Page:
“HighTower’s advisors have the best of both worlds — fiduciary independence coupled with the best ideas, the best managers, and the best investment solutions on Wall Street,” says Weissbluth. “Our model puts the power of the marketplace to work for the client, not the firm. In 2011, we had 200 employees and 16 offices, which shows that the vision we set forth three years ago has been embraced by advisors and clients everywhere. We are excited that HighTower is continuing to grow at an extraordinary rate — our revenue is up 250% over last year and 14,000% since our launch — and with the advisor teams we have across the country and those in the pipeline, we are uniquely positioned to continue this growth trend.”
1. Peter Hess, president of Advent Software, makes a $73 million bet on RIAs
As an executive at an established public company with a history of friction and of being culturally out of step with advisory firms, Peter Hess may not seem the most likely candidate to top our list of industry innovators.
But this year, the president of the established giant of software for RIAs pulled off a bold transaction that may, in retrospect, prove to be far and away the most significant and positive event in 2011. (Since we published this article, Hess got promoted. See: Peter Hess will take the CEO reins at Advent Software.)
For nearly two decades, Advent has been a strangely unwilling — almost accidental — leader of RIA technology. Essentially, it built software for asset managers that happened to also be the best software for many financial advisors.
But as new companies emerged that made software specifically designed for RIAs, Advent’s weaknesses were becoming more apparent and its slightly out-of-step attitude was becoming less tenable. See: Black Diamond is winning big accounts from Advent at an impressive clip. Something big needed to happen and it needed to happen fast.
By pulling the trigger on the purchase of Black Diamond Performance Reporting, Hess may have found solutions for two unsolvable problems in a fell swoop. Overnight, Advent got, for $73 million in cash, cutting edge technology and a brand and culture that seems to resonate with most RIAs.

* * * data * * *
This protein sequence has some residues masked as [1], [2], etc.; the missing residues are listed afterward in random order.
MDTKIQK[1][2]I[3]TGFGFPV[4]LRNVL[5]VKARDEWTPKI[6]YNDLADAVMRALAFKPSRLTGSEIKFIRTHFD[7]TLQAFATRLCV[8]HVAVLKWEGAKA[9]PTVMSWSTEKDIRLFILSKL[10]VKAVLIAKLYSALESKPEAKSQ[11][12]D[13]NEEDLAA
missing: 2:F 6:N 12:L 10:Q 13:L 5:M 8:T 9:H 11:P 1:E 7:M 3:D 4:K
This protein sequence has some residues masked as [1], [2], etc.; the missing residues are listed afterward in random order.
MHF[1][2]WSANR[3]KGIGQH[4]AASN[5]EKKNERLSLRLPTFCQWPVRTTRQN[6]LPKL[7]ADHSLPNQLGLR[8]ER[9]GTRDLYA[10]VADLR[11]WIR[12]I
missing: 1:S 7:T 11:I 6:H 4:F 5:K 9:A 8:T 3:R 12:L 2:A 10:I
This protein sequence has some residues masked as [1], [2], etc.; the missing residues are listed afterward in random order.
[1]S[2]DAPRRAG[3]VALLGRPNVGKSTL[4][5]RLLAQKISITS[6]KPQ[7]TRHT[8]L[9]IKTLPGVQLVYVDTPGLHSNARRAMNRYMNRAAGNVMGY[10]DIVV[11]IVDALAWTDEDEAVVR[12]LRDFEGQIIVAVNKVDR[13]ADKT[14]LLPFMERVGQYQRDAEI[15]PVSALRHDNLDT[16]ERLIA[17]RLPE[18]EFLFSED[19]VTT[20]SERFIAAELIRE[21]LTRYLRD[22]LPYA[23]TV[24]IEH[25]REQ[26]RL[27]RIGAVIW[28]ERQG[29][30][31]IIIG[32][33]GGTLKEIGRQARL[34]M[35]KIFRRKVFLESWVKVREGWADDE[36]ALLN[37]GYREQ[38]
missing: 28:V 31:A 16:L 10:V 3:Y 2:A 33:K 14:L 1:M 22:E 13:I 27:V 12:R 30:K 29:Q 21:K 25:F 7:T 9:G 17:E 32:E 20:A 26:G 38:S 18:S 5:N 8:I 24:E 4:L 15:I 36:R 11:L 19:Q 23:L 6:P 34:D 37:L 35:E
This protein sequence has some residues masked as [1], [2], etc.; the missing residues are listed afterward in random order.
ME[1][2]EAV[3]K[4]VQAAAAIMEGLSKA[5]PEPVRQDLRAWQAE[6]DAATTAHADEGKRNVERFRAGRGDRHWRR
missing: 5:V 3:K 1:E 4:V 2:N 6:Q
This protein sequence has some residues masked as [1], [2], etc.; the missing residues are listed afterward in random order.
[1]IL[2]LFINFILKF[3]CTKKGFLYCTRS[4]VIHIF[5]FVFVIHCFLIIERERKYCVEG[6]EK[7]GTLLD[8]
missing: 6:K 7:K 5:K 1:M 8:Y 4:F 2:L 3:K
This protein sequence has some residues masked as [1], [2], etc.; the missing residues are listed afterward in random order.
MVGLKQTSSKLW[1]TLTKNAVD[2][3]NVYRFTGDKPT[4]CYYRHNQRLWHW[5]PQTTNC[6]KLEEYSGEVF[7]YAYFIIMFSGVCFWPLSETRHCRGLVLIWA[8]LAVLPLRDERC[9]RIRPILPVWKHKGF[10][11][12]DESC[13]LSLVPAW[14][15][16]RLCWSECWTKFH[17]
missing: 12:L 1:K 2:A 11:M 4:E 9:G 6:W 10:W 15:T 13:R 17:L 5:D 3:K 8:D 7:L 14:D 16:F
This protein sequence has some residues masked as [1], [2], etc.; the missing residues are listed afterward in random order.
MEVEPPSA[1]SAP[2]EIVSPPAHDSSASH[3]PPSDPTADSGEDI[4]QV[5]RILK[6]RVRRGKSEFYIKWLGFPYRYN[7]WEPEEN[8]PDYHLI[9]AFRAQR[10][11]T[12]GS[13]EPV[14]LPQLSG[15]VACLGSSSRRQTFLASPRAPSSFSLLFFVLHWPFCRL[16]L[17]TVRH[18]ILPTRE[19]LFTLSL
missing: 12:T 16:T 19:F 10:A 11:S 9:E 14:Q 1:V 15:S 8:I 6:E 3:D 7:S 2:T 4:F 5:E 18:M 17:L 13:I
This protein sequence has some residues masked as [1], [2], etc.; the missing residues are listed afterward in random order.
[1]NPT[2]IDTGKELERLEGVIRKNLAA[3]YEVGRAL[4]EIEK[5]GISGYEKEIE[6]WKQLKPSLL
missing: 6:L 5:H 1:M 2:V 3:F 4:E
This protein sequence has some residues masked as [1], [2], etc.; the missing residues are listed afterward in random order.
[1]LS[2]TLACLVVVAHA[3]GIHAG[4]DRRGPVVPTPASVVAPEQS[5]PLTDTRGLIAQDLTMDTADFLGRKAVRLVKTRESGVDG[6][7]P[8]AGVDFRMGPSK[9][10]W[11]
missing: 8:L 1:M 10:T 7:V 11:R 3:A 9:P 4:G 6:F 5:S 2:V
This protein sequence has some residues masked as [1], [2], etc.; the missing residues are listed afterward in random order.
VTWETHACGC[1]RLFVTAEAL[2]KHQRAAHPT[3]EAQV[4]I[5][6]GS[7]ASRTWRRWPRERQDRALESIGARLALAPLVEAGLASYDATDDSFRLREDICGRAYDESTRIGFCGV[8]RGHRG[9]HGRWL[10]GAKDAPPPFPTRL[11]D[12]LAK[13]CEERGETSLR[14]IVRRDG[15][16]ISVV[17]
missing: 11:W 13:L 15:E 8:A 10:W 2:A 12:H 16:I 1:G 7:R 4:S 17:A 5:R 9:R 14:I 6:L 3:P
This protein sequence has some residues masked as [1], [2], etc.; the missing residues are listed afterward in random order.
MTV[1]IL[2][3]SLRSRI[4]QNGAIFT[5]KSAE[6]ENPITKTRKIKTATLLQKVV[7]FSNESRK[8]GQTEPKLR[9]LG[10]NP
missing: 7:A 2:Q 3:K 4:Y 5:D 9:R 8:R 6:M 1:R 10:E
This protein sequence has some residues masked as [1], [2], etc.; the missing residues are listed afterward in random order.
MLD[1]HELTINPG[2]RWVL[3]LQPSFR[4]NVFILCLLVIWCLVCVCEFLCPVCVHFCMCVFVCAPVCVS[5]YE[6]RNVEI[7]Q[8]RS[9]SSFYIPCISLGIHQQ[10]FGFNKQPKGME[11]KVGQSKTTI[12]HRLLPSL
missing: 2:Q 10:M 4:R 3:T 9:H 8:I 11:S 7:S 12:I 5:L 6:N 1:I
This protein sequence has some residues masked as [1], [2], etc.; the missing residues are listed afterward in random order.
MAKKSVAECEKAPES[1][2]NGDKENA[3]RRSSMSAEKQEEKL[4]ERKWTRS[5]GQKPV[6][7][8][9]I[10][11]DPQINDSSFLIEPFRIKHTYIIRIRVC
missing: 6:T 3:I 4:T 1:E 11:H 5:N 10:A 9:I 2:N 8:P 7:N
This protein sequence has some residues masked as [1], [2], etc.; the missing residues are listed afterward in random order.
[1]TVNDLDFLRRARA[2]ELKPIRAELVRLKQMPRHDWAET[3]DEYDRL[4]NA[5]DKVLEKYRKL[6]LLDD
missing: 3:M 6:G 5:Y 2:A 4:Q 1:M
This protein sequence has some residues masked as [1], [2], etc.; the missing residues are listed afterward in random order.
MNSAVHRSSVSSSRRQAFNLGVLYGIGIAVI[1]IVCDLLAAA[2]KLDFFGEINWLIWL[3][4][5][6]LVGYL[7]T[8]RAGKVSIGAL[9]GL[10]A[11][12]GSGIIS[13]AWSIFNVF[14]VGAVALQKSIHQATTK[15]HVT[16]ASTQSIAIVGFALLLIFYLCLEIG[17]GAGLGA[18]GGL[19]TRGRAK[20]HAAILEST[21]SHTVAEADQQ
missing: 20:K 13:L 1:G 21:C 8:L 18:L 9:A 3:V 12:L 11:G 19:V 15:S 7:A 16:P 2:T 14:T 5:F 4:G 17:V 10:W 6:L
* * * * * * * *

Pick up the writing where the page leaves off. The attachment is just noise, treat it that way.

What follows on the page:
It was a gamble, to be sure, but Hess knew that Advent was losing its flagship position in portfolio management systems among RIAs in large part because its cash cow, Axys, was losing ground to a growing number of competitors, including Jacksonville, Fla.-based Black Diamond, which was beginning to pump out web-based solutions. See: Advent Software is squandering its market leadership by keeping focus on Axys, according to a hedge fund analyst’s report.
“Even though we’ve been around for a while, we haven’t looked in the mirror in a long time introspectively,” Hess recalled in a recent interview.
In taking that long look, Hess came to realize that Black Diamond, led by Reed Colley, had something that Advent very much wanted: a way forward in the RIA market. Advent had a next-generation product, Advent Portfolio Exchange, but it had been designed largely for high-end asset managers, not wealth managers. See: Why Advent and Black Diamond are merging and how advisors look at the deal.
As former football players, it was important to Hess and Colley to be able to maintain each firm’s respective autonomy as a brand, service and sales force. See: How Black Diamond is faring as a unit of Advent Software. At the same time, as members of the same team, they grasp the importance of using the same playbook. To that end, both Advent and Black Diamond sales teams currently receive commissions regardless of which product the customer buys.
“Salesmen appreciate they have choice for the client and it makes them competitive,” Hess says. “It was the only way to go.”
After a slow start, the deal seems to be clicking into place. Advent-Black Diamond has added 60 new clients since June. Both firms are hiring: Black Diamond added 20 employees — mostly engineers and service people — during the merger and currently has 90 employees, according to Colley. Hess says that key executive hires for Advent will be announced early this year.
Mentioned in this article:
United Capital Financial Advisers
RIA Welcoming Breakaways
Top Executive: Joe Duran
Focus Financial Partners, LLC
Top Executive: Rudy Adolf
Consulting Firm, Specialized Breakaway Service
Top Executive: Brian Hamburger